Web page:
The pending Supreme Court ruling aside, OTP3 has announced its short- and longer-term plans.
“We’re going to advance four projects through the identification selection process in 2013,” Jackie Cromwell told webinar participants in July. “The…I-64 high occupancy vehicle (HOV) lanes conversion to high occupancy toll (HOT) lanes; the second I-495 Express Lanes extension up to the American Legion Bridge; the 460-58 connector at Hamptons Road; and a portion of the I-64 peninsula improvement.”
Longer-term plans include building a business and financial case and project development on the Hampton Roads Crossing improvements – a project that will be a joint effort between OTP3, DRPT, VDOT, and the Hampton Roads metropolitan planning organisation (MPO).
Kinn describes the next steps in more general terms. “We’re going to pursue every new business opportunity that we can. We’re going to do our homework to make sure it fits into the goals and aspirations of our Governor, our Secretary of Transportation, our legislature. And if they do, I go back to our mission statement: close the deals, grow the business.”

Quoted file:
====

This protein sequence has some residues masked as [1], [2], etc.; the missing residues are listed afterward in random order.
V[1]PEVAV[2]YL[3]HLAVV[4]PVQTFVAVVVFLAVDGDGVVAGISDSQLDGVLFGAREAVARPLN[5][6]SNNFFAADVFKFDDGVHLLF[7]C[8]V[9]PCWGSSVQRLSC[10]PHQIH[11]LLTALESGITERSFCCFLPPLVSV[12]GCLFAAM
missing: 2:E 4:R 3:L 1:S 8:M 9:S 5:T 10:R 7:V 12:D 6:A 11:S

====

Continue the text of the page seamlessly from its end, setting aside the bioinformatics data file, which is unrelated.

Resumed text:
Closing deals and growing the business is something Kinn knows much about considering that most of his career he has focused on new business development. He has found that his previous role as director of the Commonwealth’s Department of Economic Development’s International Division under then-Governor Douglas Wilder, has been very helpful in his current position.
“Actually for this job it has a lot of benefit, because you’re dealing with different cultures; you’re trying to bring business to Virginia; you’re not selling a tangible product, you’re selling an entity,” he says.
But he has also spent a great part of his professional life in the private sector. He was principal owner in the James A. Weaver Company, the third-largest food brokerage firm in the US and served as executive vice president of the Chicago-based Federated Group. There too he was responsible for the management of new business development.
Having worked in both public and private sectors, he is well qualified to point out the similarities between the two. “In the private sector you worry about deadlines, and you worry about market share, and you worry about points, about salaries and bonuses. In the public sector, you worry about the same things – only you call it benefits to the citizens, you call it ‘are you viewed as a national leader?’ If you’re viewed as a national leader, the investors come. If you’re trying to create new business or new products that makes you more interesting to the private sector.”
He pauses for a minute, thinking of another way to put it and concludes: “It’s almost the same church but a different pew.”